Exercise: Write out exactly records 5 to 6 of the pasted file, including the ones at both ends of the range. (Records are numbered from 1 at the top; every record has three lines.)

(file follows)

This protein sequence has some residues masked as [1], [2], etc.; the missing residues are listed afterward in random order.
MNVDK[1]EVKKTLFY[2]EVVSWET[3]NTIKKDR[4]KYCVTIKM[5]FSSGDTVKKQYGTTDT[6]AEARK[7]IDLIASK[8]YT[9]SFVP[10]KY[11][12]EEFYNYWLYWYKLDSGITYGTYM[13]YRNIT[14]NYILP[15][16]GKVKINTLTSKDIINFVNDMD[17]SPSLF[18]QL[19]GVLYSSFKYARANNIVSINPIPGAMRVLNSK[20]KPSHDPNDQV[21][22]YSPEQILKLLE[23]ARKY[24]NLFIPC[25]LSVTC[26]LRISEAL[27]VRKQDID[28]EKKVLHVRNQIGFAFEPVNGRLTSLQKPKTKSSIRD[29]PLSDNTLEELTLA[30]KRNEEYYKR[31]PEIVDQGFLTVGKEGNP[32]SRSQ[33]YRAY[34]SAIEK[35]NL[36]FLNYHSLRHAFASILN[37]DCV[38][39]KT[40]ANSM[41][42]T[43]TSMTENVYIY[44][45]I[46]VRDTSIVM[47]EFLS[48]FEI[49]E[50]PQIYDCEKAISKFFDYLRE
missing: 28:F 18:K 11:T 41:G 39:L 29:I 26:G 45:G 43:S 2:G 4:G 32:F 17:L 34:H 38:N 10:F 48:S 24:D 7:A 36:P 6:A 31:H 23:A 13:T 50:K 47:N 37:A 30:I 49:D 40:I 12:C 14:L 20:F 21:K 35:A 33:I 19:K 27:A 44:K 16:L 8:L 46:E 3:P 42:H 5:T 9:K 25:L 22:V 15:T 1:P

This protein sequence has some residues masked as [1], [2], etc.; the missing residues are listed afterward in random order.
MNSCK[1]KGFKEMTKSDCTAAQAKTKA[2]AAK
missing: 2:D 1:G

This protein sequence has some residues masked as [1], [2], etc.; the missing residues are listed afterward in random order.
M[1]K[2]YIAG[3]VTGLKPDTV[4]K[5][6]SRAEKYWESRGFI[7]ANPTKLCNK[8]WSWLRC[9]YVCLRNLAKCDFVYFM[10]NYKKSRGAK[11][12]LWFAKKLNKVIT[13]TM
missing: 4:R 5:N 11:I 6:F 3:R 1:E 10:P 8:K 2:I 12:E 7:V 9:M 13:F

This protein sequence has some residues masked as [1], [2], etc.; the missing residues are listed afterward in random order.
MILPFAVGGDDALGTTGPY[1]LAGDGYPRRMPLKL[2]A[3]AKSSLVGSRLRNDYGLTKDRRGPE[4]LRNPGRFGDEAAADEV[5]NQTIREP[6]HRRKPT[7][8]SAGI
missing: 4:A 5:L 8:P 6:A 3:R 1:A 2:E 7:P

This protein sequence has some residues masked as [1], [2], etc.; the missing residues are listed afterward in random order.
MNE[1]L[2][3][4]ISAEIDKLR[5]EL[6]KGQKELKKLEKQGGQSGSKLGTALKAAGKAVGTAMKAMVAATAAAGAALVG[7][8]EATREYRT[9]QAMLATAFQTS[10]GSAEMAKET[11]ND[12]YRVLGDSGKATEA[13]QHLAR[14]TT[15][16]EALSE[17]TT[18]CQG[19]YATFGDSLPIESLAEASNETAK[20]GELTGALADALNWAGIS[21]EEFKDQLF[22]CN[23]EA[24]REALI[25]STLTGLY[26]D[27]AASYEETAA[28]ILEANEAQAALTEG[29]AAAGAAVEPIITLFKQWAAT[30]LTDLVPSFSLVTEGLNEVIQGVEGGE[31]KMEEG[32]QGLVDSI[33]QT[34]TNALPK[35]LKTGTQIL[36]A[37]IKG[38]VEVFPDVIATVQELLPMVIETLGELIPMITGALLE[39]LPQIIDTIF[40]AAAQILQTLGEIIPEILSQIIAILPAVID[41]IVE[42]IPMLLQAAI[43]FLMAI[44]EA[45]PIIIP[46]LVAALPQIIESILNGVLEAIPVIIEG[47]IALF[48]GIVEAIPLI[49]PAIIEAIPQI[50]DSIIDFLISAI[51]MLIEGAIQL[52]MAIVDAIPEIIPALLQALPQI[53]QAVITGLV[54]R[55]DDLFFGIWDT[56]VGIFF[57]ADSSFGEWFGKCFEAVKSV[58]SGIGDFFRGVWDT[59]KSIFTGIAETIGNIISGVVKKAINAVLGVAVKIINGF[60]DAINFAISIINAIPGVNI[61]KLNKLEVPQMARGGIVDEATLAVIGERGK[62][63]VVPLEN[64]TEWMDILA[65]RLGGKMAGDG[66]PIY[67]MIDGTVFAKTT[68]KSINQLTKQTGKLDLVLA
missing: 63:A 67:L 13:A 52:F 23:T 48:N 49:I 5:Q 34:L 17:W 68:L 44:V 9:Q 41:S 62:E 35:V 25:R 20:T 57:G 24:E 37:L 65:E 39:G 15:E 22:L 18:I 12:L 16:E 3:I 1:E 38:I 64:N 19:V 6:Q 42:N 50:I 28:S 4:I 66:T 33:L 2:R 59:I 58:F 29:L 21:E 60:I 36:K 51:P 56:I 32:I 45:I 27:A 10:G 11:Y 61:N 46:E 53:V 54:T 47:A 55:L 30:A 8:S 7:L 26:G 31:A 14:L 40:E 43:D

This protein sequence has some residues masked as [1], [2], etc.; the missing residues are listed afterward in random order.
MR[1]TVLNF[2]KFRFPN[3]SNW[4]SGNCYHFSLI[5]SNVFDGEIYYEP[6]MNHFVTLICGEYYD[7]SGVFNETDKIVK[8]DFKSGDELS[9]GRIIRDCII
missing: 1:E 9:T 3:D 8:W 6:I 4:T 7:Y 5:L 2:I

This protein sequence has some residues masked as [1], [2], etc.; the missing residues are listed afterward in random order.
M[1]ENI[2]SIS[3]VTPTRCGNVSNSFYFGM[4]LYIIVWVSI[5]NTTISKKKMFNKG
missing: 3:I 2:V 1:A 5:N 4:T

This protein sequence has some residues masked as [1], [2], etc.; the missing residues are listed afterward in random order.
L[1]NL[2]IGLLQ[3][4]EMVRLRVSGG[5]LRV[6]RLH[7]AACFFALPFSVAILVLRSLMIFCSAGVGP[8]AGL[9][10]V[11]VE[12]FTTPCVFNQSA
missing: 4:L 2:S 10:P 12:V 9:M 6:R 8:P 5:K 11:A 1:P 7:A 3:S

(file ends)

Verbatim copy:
This protein sequence has some residues masked as [1], [2], etc.; the missing residues are listed afterward in random order.
MNE[1]L[2][3][4]ISAEIDKLR[5]EL[6]KGQKELKKLEKQGGQSGSKLGTALKAAGKAVGTAMKAMVAATAAAGAALVG[7][8]EATREYRT[9]QAMLATAFQTS[10]GSAEMAKET[11]ND[12]YRVLGDSGKATEA[13]QHLAR[14]TT[15][16]EALSE[17]TT[18]CQG[19]YATFGDSLPIESLAEASNETAK[20]GELTGALADALNWAGIS[21]EEFKDQLF[22]CN[23]EA[24]REALI[25]STLTGLY[26]D[27]AASYEETAA[28]ILEANEAQAALTEG[29]AAAGAAVEPIITLFKQWAAT[30]LTDLVPSFSLVTEGLNEVIQGVEGGE[31]KMEEG[32]QGLVDSI[33]QT[34]TNALPK[35]LKTGTQIL[36]A[37]IKG[38]VEVFPDVIATVQELLPMVIETLGELIPMITGALLE[39]LPQIIDTIF[40]AAAQILQTLGEIIPEILSQIIAILPAVID[41]IVE[42]IPMLLQAAI[43]FLMAI[44]EA[45]PIIIP[46]LVAALPQIIESILNGVLEAIPVIIEG[47]IALF[48]GIVEAIPLI[49]PAIIEAIPQI[50]DSIIDFLISAI[51]MLIEGAIQL[52]MAIVDAIPEIIPALLQALPQI[53]QAVITGLV[54]R[55]DDLFFGIWDT[56]VGIFF[57]ADSSFGEWFGKCFEAVKSV[58]SGIGDFFRGVWDT[59]KSIFTGIAETIGNIISGVVKKAINAVLGVAVKIINGF[60]DAINFAISIINAIPGVNI[61]KLNKLEVPQMARGGIVDEATLAVIGERGK[62][63]VVPLEN[64]TEWMDILA[65]RLGGKMAGDG[66]PIY[67]MIDGTVFAKTT[68]KSINQLTKQTGKLDLVLA
missing: 63:A 67:L 13:A 52:F 23:T 48:N 49:I 5:Q 34:L 17:W 68:L 44:V 9:Q 41:S 62:E 35:V 25:R 20:T 57:G 24:E 37:L 65:E 39:G 15:E 22:L 18:I 12:L 16:E 3:I 1:E 38:I 64:N 19:V 6:Q 42:N 50:I 28:S 4:I 66:T 33:L 2:R 59:I 58:F 29:L 21:E 60:I 36:K 51:P 56:I 32:I 45:I 27:A 10:G 11:Y 61:N 46:E 53:V 54:T 47:A 55:L 30:A 8:S 7:L 26:G 31:A 14:L 40:E 43:D

This protein sequence has some residues masked as [1], [2], etc.; the missing residues are listed afterward in random order.
MR[1]TVLNF[2]KFRFPN[3]SNW[4]SGNCYHFSLI[5]SNVFDGEIYYEP[6]MNHFVTLICGEYYD[7]SGVFNETDKIVK[8]DFKSGDELS[9]GRIIRDCII
missing: 1:E 9:T 3:D 8:W 6:I 4:T 7:Y 5:L 2:I